LONDON (Reuters) - Bank of England Deputy Governor Ben Broadbent said on Wednesday he did not know if the central bank would raise interest rates in 2018, but pointed out that its most recent forecasts showed some increases were likely in coming years.
Asked in a BBC radio interview if this could mean one or two rate increases in 2018, Broadbent replied: “Well, who knows this year? We said over the three-year period of the forecast, I think we had another two or three.”
The BoE raised interest rates for the first time in more than a decade in November and said at the time that a further two hikes were likely to be needed by the end of 2020.
Most investors currently expect the next rate hike towards the end of 2018.
Broadbent, speaking on a BBC personal finance programme, acknowledged that consumer borrowing had risen “quite quickly” in recent years but said that increase followed a steep fall after the financial crisis.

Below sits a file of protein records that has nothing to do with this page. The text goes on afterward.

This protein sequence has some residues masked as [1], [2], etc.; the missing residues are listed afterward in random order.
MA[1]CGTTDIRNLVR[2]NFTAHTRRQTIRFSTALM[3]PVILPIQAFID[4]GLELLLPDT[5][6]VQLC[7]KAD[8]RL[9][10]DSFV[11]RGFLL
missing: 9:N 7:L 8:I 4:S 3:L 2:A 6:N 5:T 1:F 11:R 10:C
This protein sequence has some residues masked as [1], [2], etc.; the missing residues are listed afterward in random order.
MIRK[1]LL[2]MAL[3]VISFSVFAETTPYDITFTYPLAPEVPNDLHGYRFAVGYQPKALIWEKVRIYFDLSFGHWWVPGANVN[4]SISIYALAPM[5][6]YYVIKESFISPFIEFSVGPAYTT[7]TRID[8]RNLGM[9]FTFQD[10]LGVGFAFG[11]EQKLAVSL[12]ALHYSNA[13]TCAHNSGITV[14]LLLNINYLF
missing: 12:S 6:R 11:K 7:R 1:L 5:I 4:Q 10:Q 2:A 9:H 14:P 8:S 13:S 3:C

“Yes it’s been growing, but it is still materially lower than it was 10 years ago,” he said.
Asked if BoE the would be prevented from raising rates due to high consumer debt levels, Broadbent said: “No, no, I don’t think that’s the case.”
The BoE’s Monetary Policy Committee is due to announce its next interest rate decision on Feb. 8. Investors expect no change in rates at that meeting but some economists have said another 25 basis-point increase could happen in May, based on recent economic data.
British industry grew solidly in November, data published earlier on Wednesday showed, although it has lagged behind other countries following the 2016 referendum decision to leave the European Union.
Reporting by David Milliken; Writing by Andy Bruce; Editing by William Schomberg